[Originally published in The Nineteenth Century for January 1890. The writing of this essay was consequent on a controversy carried on in The Times between Nov. 7 and Nov. 27, 1889, and was made needful by the misapprehensions and misrepresentations embodied in that controversy. Hence the allusions which the essay contains. The last few paragraphs of it in its original form were mainly personal in their character; and, not wishing to perpetuate personalities, I have omitted them.]
Life in Fiji, at the time when Thomas Williams settled there, must have been something worse than uncomfortable. One of the people who passed near the string of nine hundred stones with which Ra Undreundre recorded the number of human victims he had devoured, must have had unpleasant waking thoughts and occasionally horrible dreams. A man who had lost some fingers for breaches of ceremony, or had seen his neighbour killed by a chief for behaviour not sufficiently respectful, and who remembered how King Tanoa cut off his cousin’s arm, cooked it and ate it in his presence, and then had him hacked to pieces, must not unfrequently have had “a bad quarter of an hour.” Nor could creeping sensations have failed to run through women who heard Tui Thakau eulogizing his dead son for cruelty, and saying that “he could kill his own wives if they offended him, and eat them afterwards.” Happiness could not have been general in a society where there was a liability to be one among the ten whose life-blood baptized the decks of a new canoe—a society in which the killing even of unoffending persons was no crime but a glory; and in which everyone knew that his neighbour’s restless ambition was to be an acknowledged murderer. Still, there must have been some moderation in murdering even in Fiji. Or must we hesitate to conclude that unlimited murder would have caused extinction of the society?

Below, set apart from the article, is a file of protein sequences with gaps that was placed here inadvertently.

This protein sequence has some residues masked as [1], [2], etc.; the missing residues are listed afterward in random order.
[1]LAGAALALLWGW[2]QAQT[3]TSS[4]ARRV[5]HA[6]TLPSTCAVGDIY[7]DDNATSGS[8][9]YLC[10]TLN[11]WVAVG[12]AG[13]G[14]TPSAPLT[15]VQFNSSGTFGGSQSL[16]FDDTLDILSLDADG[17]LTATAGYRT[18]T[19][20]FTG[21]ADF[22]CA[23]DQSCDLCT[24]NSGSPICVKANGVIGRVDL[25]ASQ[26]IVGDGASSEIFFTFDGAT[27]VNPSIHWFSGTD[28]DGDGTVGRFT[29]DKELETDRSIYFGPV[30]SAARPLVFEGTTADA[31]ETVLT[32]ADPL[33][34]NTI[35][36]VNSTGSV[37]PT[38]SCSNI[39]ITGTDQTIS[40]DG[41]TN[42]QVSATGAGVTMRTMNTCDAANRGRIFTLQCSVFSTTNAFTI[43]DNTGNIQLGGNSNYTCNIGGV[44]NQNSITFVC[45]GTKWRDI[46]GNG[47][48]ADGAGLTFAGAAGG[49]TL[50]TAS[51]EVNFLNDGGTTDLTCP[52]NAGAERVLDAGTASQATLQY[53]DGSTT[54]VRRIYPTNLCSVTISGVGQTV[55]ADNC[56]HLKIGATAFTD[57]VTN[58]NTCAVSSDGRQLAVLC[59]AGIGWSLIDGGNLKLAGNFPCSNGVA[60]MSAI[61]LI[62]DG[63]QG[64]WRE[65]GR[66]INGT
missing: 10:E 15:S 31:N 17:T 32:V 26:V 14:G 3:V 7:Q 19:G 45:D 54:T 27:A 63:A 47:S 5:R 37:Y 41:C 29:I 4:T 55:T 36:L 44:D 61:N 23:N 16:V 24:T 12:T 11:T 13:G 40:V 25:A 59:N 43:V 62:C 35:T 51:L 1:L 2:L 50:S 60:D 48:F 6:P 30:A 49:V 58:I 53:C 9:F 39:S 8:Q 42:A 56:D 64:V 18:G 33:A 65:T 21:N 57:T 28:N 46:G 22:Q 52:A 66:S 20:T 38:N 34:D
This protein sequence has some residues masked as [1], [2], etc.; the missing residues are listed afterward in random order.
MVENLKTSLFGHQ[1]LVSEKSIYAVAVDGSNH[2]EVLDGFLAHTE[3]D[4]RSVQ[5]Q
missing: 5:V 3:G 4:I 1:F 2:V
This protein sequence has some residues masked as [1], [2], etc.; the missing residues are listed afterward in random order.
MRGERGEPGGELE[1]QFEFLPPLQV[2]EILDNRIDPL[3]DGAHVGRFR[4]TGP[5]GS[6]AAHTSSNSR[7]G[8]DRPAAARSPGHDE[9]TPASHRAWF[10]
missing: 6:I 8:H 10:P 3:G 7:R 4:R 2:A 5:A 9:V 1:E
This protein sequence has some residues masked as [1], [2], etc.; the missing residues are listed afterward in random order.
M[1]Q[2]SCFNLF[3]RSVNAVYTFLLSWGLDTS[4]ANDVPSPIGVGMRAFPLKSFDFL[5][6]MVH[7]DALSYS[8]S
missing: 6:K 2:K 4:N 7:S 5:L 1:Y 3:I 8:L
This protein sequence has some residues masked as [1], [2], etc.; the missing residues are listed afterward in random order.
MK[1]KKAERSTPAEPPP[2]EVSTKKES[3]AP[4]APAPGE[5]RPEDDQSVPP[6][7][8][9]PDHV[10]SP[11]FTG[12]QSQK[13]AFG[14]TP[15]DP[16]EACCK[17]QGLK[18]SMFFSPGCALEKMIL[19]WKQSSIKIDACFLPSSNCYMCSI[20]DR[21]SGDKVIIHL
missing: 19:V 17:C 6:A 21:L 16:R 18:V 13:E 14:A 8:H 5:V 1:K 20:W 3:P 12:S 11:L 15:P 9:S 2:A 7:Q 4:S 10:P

The extent to which each man’s possessions among the Biluchis are endangered by the predatory instincts of his neighbours, may be judged from the fact that “a small mud tower is erected in each field, where the possessor and his retainers guard his produce.” If turbulent states of society such as early histories tell of, do not show us so vividly how the habit of appropriating one another’s goods interferes with social prosperity and individual comfort, yet they do not leave us in doubt respecting these results. It is an inference which few will be hardy enough to dispute, that in proportion as the time of each man, instead of being occupied in further production, is occupied in guarding that which he has produced against marauders, the total production must be diminished and the sustentation of each and all less satisfactorily achieved. And it is a manifest corollary that if each pushes beyond a certain limit the practice of trying to satisfy his needs by robbing his neighbour, the society must dissolve: solitary life will prove preferable.